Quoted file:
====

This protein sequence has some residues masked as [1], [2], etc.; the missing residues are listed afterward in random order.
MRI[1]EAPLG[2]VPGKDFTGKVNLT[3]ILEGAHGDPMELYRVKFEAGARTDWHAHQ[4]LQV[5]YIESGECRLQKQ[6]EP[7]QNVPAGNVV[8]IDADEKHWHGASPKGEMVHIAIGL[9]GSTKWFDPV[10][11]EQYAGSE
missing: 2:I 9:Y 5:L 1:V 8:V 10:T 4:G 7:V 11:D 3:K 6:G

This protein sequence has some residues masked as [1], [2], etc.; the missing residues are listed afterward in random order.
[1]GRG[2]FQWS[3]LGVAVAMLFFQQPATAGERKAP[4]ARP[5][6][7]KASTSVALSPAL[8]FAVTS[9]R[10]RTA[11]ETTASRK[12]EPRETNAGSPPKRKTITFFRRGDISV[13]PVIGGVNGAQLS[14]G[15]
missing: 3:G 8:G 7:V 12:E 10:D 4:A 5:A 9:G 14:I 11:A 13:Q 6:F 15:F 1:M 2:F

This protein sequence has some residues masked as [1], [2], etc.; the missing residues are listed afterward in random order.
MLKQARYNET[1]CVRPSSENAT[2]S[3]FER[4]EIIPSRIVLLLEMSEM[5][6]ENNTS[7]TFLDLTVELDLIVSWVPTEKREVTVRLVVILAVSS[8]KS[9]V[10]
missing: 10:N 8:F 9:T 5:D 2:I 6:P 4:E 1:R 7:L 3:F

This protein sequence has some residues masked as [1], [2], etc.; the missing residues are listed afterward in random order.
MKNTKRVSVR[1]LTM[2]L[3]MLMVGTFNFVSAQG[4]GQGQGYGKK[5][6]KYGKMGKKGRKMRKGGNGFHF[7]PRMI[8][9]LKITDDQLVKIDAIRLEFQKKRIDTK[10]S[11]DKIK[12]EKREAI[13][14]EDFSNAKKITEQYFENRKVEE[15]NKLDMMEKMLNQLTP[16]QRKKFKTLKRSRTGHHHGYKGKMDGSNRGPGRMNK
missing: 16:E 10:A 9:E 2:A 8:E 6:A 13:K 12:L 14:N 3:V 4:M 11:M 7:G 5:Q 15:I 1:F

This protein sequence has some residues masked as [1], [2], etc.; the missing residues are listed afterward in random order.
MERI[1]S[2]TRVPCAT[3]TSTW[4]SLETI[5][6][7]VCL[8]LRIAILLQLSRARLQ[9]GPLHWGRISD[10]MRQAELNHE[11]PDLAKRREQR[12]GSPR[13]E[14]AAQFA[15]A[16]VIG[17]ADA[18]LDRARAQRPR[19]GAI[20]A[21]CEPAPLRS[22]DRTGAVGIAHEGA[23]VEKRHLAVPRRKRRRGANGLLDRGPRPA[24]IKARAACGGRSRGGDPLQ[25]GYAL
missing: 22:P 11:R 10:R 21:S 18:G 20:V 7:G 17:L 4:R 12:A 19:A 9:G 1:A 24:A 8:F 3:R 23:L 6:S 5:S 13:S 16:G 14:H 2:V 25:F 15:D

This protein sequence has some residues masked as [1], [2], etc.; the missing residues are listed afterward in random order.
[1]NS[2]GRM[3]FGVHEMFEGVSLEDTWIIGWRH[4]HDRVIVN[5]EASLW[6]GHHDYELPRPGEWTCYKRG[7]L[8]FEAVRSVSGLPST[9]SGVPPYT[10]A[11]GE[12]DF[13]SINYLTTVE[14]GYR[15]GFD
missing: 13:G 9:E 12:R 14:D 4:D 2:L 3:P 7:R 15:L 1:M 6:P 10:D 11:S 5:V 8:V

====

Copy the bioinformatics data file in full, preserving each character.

This protein sequence has some residues masked as [1], [2], etc.; the missing residues are listed afterward in random order.
MRI[1]EAPLG[2]VPGKDFTGKVNLT[3]ILEGAHGDPMELYRVKFEAGARTDWHAHQ[4]LQV[5]YIESGECRLQKQ[6]EP[7]QNVPAGNVV[8]IDADEKHWHGASPKGEMVHIAIGL[9]GSTKWFDPV[10][11]EQYAGSE
missing: 2:I 9:Y 5:L 1:V 8:V 10:T 4:G 7:V 11:D 3:K 6:G

This protein sequence has some residues masked as [1], [2], etc.; the missing residues are listed afterward in random order.
[1]GRG[2]FQWS[3]LGVAVAMLFFQQPATAGERKAP[4]ARP[5][6][7]KASTSVALSPAL[8]FAVTS[9]R[10]RTA[11]ETTASRK[12]EPRETNAGSPPKRKTITFFRRGDISV[13]PVIGGVNGAQLS[14]G[15]
missing: 3:G 8:G 7:V 12:E 10:D 4:A 5:A 9:G 14:I 11:A 13:Q 6:F 15:F 1:M 2:F

This protein sequence has some residues masked as [1], [2], etc.; the missing residues are listed afterward in random order.
MLKQARYNET[1]CVRPSSENAT[2]S[3]FER[4]EIIPSRIVLLLEMSEM[5][6]ENNTS[7]TFLDLTVELDLIVSWVPTEKREVTVRLVVILAVSS[8]KS[9]V[10]
missing: 10:N 8:F 9:T 5:D 2:I 6:P 4:E 1:R 7:L 3:F

This protein sequence has some residues masked as [1], [2], etc.; the missing residues are listed afterward in random order.
MKNTKRVSVR[1]LTM[2]L[3]MLMVGTFNFVSAQG[4]GQGQGYGKK[5][6]KYGKMGKKGRKMRKGGNGFHF[7]PRMI[8][9]LKITDDQLVKIDAIRLEFQKKRIDTK[10]S[11]DKIK[12]EKREAI[13][14]EDFSNAKKITEQYFENRKVEE[15]NKLDMMEKMLNQLTP[16]QRKKFKTLKRSRTGHHHGYKGKMDGSNRGPGRMNK
missing: 16:E 10:A 9:E 2:A 8:E 6:A 13:K 12:L 14:N 3:V 4:M 11:M 7:G 5:Q 15:I 1:F

This protein sequence has some residues masked as [1], [2], etc.; the missing residues are listed afterward in random order.
MERI[1]S[2]TRVPCAT[3]TSTW[4]SLETI[5][6][7]VCL[8]LRIAILLQLSRARLQ[9]GPLHWGRISD[10]MRQAELNHE[11]PDLAKRREQR[12]GSPR[13]E[14]AAQFA[15]A[16]VIG[17]ADA[18]LDRARAQRPR[19]GAI[20]A[21]CEPAPLRS[22]DRTGAVGIAHEGA[23]VEKRHLAVPRRKRRRGANGLLDRGPRPA[24]IKARAACGGRSRGGDPLQ[25]GYAL
missing: 22:P 11:R 10:R 21:S 18:G 20:V 7:G 17:L 4:R 12:A 19:A 9:G 1:A 24:A 8:F 3:R 23:L 6:S 5:S 13:S 16:G 14:H 2:V 25:F 15:D

This protein sequence has some residues masked as [1], [2], etc.; the missing residues are listed afterward in random order.
[1]NS[2]GRM[3]FGVHEMFEGVSLEDTWIIGWRH[4]HDRVIVN[5]EASLW[6]GHHDYELPRPGEWTCYKRG[7]L[8]FEAVRSVSGLPST[9]SGVPPYT[10]A[11]GE[12]DF[13]SINYLTTVE[14]GYR[15]GFD
missing: 13:G 9:E 12:R 14:D 4:D 2:L 3:P 7:R 15:L 1:M 6:P 10:D 11:S 5:V 8:V